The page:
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Posted Wednesday, April 14, 2010 5:22 PM
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Yes, the examples were very helpful indeed. Thank you!
Post #903682
Posted Thursday, April 15, 2010 9:34 AM


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First, glad we could help.

Second, I knew others would provide you with links that would help you understand the FOR XML. Thanks to you all as well.




Lynn Pettis

For better assistance in answering your questions, click here
For tips to get better help with Performance Problems, click here
For Running Totals and its variations, click here or when working with partitioned tables
For more about Tally Tables, click here
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Post #904147
Posted Thursday, April 15, 2010 10:02 AM


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Here is another excellent article on Stuff and For XML
http://www.sqlservercentral.com/articles/Test+Data/61572/




Jason AKA CirqueDeSQLeil
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SQL RNNR

Posting Performance Based Questions - Gail Shaw
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Hidden RBAR - Jeff Moden
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Post #904181
Posted Monday, December 19, 2011 1:14 AM
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I am not sure what the execution times for the following query would be as I have not implemented any hints or indexes on the temp table created however probably you can give this a shot (The only time lag here would actually be the replace statements as mentioned below.... try it out an let me know )
select reportid,replace(replace(Val,'<User2>',''),'</User2>','')
from
(select distinct a.reportid,
--(select top 1 User2 from #tbl b where b.reportid=a.reportid) as Test,
(select distinct User2+' ' from #tbl c where c.reportid = a.reportid FOR XML PATH('')) as Val
from #tbl a) x

This would give you the following result:-
Post #1223659
Posted Saturday, July 20, 2013 9:37 AM
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CTE, temp table with index or table variable... which one is more performant?
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Posted Saturday, July 20, 2013 4:39 PM


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rahulraghvn (7/20/2013)
CTE, temp table with index or table variable... which one is more performant?


None of the above. Use the XML method that was posted.


--Jeff Moden
"RBAR is pronounced "ree-bar" and is a "Modenism" for "Row-By-Agonizing-Row".

First step towards the paradigm shift of writing Set Based code:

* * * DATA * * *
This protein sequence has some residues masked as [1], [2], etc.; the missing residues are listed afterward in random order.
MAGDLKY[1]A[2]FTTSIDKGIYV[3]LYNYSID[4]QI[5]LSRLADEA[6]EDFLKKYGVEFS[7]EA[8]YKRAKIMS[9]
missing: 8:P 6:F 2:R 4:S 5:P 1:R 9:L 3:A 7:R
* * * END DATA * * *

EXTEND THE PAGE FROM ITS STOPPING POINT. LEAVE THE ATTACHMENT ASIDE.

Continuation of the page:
Stop thinking about what you want to do to a row... think, instead, of what you want to do to a column."

(play on words) "Just because you CAN do something in T-SQL, doesn't mean you SHOULDN'T." --22 Aug 2013

Helpful Links:
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Post #1475782
Posted Monday, July 22, 2013 8:56 PM


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LutzM (4/14/2010)
Maybe this link will be of some help, too:
http://www.sqlservercentral.com/Forums/Topic679572-338-2.aspx
Barry did a great job explaining how the STUFF ... FOR XML PATH actually works.


SQLRNNR (4/15/2010)
Here is another excellent article on Stuff and For XML
http://www.sqlservercentral.com/articles/Test+Data/61572/


Innocently but blatantly hijacking this thread, it is coincidental that I was recently searching for an article on FOR XML PATH, running across both of these excellent explanations.

However I was looking for a bit more. Specifically, I'm wondering if anyone knows of an article that not only explains how it works and also gives examples that adds the special handling for when the content of the column contains one of the restricted characters? I recently saw someone post a performance comparison of the "standard" approach next to the one with special character handling, and I can't even find that at the moment.

It seems that all of the ones I've run across either show it without special character handling or with, and only Jeff's examines the performance.

If the article explained performance as well it would be a bonus. Thanks.



My mantra: No loops! No CURSORs! No RBAR! Hoo-uh!

My thought question: Have you ever been told that your query runs too fast?

My advice:
INDEXing a poor-performing query is like putting sugar on cat food. Yeah, it probably tastes better but are you sure you want to eat it?
The path of least resistance can be a slippery slope. Take care that fixing your fixes of fixes doesn't snowball and end up costing you more than fixing the root cause would have in the first place.


Need to UNPIVOT? Why not CROSS APPLY VALUES instead?
Since random numbers are too important to be left to chance, let's generate some!
Learn to understand recursive CTEs by example.
Splitting strings based on patterns can be fast!
Post #1476331
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